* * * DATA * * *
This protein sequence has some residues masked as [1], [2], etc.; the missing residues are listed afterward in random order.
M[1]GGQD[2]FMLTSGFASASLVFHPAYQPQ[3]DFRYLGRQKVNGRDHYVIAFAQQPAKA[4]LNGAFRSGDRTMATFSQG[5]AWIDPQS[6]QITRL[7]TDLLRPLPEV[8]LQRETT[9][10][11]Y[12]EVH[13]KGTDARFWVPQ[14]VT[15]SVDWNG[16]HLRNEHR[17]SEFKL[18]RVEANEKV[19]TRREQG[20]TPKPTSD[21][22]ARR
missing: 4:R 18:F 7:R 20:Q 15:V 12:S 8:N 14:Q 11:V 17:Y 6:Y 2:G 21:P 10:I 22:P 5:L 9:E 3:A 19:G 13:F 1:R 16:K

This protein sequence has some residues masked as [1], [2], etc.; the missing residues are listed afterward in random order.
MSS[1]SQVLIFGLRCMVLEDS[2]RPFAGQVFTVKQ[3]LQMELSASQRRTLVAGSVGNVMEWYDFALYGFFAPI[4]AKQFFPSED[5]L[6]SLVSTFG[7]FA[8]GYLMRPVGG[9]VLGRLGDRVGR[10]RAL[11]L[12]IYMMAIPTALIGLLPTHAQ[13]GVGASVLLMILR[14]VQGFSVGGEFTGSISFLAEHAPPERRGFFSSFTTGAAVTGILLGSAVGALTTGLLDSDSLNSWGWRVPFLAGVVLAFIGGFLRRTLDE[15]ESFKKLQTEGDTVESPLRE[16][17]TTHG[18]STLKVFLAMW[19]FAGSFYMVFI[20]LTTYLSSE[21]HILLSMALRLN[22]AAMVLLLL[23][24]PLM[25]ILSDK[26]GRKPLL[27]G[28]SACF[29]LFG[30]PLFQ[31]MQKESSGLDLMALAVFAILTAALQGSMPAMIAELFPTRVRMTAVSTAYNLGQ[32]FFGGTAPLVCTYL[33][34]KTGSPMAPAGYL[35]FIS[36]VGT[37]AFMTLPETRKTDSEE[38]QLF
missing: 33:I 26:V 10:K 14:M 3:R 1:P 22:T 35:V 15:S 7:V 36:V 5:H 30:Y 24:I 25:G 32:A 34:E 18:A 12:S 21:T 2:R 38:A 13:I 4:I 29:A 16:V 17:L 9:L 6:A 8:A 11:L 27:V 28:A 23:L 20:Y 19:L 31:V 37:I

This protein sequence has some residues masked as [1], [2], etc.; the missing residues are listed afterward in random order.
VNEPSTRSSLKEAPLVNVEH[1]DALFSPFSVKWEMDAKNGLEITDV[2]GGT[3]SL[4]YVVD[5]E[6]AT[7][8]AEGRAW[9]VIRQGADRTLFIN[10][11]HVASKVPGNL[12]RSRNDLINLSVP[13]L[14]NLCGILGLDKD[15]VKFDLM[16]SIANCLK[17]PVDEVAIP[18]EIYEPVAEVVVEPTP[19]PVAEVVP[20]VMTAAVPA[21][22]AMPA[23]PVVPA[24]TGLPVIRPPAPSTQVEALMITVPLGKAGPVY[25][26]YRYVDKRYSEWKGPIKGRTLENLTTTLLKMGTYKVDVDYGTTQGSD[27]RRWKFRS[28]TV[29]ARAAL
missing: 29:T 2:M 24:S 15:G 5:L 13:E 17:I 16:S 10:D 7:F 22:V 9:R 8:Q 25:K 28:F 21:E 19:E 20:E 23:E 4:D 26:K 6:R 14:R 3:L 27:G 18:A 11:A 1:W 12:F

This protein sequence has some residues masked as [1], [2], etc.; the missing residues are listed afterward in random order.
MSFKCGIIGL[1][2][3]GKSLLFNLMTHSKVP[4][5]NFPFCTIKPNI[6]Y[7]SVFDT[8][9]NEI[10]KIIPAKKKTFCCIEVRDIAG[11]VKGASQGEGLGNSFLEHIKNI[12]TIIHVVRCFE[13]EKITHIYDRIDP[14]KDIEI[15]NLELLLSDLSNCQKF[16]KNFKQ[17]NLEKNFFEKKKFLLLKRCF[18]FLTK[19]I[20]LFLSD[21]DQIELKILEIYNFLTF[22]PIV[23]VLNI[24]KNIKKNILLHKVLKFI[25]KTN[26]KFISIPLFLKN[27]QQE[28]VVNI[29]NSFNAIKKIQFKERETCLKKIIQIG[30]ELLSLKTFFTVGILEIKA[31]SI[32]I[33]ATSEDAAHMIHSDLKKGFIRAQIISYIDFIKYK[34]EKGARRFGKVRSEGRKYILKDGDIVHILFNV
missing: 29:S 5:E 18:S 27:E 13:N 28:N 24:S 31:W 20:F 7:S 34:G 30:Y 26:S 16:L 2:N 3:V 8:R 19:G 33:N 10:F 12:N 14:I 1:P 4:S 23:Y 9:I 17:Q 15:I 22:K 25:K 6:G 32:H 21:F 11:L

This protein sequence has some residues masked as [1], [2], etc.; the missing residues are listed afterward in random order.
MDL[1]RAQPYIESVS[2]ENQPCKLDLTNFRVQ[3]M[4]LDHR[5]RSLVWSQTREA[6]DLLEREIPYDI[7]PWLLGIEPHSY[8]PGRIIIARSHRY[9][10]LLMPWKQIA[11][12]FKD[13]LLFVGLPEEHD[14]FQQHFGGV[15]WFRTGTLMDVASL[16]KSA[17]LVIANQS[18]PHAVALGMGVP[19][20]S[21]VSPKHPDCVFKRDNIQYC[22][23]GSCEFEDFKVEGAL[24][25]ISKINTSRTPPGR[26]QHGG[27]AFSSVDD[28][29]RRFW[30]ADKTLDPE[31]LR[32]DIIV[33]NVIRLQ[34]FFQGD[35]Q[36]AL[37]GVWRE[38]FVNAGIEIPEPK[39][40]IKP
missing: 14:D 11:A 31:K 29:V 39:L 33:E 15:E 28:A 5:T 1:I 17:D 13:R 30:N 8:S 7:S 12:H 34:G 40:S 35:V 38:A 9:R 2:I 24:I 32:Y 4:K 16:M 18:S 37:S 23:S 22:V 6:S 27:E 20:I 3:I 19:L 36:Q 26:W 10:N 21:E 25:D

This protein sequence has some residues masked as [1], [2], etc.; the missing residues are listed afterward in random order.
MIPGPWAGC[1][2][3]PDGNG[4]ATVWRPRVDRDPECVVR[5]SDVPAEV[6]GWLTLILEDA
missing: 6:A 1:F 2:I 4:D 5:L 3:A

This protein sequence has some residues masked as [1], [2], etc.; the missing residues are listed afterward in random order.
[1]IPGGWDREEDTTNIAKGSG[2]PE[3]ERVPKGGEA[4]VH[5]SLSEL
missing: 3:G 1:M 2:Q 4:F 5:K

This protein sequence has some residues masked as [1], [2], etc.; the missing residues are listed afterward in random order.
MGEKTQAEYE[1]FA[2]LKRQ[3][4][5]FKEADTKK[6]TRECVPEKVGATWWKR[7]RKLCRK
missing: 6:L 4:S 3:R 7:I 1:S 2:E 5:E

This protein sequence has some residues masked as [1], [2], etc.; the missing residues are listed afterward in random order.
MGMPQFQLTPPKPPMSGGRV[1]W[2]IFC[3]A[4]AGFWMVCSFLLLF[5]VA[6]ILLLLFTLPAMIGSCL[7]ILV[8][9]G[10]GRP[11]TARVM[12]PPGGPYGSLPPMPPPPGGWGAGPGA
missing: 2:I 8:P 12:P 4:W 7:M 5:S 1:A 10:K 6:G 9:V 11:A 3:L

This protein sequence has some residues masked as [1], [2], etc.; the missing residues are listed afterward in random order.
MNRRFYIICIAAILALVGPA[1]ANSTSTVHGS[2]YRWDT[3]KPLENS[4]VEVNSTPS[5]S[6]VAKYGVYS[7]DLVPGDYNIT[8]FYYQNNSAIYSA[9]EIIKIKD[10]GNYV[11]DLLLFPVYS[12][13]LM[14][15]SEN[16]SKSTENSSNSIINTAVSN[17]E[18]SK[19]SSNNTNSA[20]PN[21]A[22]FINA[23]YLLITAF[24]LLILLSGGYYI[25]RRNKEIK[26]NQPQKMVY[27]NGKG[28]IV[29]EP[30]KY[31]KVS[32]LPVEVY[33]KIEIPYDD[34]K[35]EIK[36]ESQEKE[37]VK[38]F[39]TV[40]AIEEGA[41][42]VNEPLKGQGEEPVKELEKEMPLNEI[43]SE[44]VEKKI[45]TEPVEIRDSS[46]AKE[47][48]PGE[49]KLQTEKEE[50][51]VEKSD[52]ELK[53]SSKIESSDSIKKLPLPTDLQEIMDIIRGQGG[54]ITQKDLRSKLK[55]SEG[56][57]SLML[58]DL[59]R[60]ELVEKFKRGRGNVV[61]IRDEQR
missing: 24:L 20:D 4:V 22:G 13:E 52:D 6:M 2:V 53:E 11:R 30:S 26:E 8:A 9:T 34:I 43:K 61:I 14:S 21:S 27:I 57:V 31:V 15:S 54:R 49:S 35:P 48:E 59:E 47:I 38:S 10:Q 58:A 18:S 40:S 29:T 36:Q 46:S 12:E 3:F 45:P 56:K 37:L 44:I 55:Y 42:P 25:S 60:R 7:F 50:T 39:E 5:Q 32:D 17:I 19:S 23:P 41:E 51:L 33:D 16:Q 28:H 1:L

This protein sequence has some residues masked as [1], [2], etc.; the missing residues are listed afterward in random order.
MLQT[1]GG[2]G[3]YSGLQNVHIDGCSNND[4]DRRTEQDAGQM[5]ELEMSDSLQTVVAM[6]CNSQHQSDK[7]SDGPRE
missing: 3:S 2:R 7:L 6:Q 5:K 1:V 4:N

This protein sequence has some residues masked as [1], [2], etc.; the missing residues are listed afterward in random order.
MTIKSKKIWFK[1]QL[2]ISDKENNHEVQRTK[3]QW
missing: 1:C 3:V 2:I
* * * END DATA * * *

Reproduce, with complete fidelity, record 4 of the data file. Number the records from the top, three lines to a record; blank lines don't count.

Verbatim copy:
This protein sequence has some residues masked as [1], [2], etc.; the missing residues are listed afterward in random order.
MSFKCGIIGL[1][2][3]GKSLLFNLMTHSKVP[4][5]NFPFCTIKPNI[6]Y[7]SVFDT[8][9]NEI[10]KIIPAKKKTFCCIEVRDIAG[11]VKGASQGEGLGNSFLEHIKNI[12]TIIHVVRCFE[13]EKITHIYDRIDP[14]KDIEI[15]NLELLLSDLSNCQKF[16]KNFKQ[17]NLEKNFFEKKKFLLLKRCF[18]FLTK[19]I[20]LFLSD[21]DQIELKILEIYNFLTF[22]PIV[23]VLNI[24]KNIKKNILLHKVLKFI[25]KTN[26]KFISIPLFLKN[27]QQE[28]VVNI[29]NSFNAIKKIQFKERETCLKKIIQIG[30]ELLSLKTFFTVGILEIKA[31]SI[32]I[33]ATSEDAAHMIHSDLKKGFIRAQIISYIDFIKYK[34]EKGARRFGKVRSEGRKYILKDGDIVHILFNV
missing: 29:S 5:E 18:S 27:E 13:N 28:N 24:S 31:W 20:F 7:S 34:G 30:Y 26:S 16:L 2:N 3:V 8:R 19:G 33:N 10:F 12:N 14:I 1:P 4:S 23:Y 9:I 17:Q 15:I 22:K 25:K 6:G 32:H 21:F 11:L